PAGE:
One question you might ask in a moment of rare contemplation is where the name Łódź came from. Well, it means 'boat,' as in the kind that appears on the city’s coat of arms. But why the boat when there’s not a river in sight? It’s a question worth pondering. The fact is that prior to engineering breakthroughs this was very much a city on the water. In total the city has 18 rivers running through it, covering a staggering span of 123.9km. The most known is the Łódka (20km long, 15.6km of which is in the city itself) that follows the underground length of the current day ul. Północna, and even provided water for the Manufaktura Textile factory - the current day water fountain in the main square follows the old path of the river. But it was rivers such as the Ner (134km long, 22.5km in Łódź) and the Bzura (166km long, 6.5km in Łódź) that kept Łódź’s factories connected with the outside world, though over time chronic pollution led to a campaign to cover them. It was a process that lasted well into the 1920s, resulting in many of Łódz's rivers now being hidden underground!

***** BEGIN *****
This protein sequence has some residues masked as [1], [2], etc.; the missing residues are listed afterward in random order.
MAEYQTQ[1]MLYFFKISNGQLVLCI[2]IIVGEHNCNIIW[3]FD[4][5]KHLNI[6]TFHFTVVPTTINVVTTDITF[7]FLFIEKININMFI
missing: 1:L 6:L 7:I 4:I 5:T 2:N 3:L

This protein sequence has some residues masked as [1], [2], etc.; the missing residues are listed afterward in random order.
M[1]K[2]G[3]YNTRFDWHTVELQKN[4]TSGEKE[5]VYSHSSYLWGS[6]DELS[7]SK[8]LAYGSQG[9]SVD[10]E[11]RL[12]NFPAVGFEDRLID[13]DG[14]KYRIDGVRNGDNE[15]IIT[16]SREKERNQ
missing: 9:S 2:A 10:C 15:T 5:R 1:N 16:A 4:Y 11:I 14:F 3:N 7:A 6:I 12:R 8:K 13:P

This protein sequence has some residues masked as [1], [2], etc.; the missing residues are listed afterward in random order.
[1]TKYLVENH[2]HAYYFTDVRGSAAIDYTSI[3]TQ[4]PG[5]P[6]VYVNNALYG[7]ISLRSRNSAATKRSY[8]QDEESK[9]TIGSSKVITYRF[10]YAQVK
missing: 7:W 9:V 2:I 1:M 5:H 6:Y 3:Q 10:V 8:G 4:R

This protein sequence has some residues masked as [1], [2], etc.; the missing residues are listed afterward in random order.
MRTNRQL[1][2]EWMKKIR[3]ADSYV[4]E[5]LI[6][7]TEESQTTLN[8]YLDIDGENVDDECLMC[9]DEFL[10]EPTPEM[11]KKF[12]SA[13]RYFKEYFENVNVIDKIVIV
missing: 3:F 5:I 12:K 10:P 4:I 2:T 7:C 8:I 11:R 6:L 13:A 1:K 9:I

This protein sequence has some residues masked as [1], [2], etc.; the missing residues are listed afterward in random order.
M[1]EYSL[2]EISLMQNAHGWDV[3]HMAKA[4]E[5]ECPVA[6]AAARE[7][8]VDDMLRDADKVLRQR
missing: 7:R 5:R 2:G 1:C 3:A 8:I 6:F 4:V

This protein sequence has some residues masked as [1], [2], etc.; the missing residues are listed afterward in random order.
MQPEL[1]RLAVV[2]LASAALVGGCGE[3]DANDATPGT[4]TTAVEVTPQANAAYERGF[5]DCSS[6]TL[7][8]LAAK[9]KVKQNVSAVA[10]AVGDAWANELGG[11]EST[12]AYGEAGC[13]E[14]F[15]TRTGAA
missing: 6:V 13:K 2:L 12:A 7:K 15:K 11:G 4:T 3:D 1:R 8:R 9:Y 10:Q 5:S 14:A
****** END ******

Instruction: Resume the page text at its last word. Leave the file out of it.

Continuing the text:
Today, however, the buzzword is restoration. Already the Sokołówka (10.5km long) has been given the beauty treatment, as has the Jasień (12.6km long), and the Łagiewniczanka (4km long) that feeds into the pond in the Arturówek recreational complex in Łagiewnicki Forest. The environmental project has so far proved a success, with trout spotted in the Sokołówka, and even a crayfish – granted, it’s not the piranha that once appeared in the Wisła, but it’ll do for now.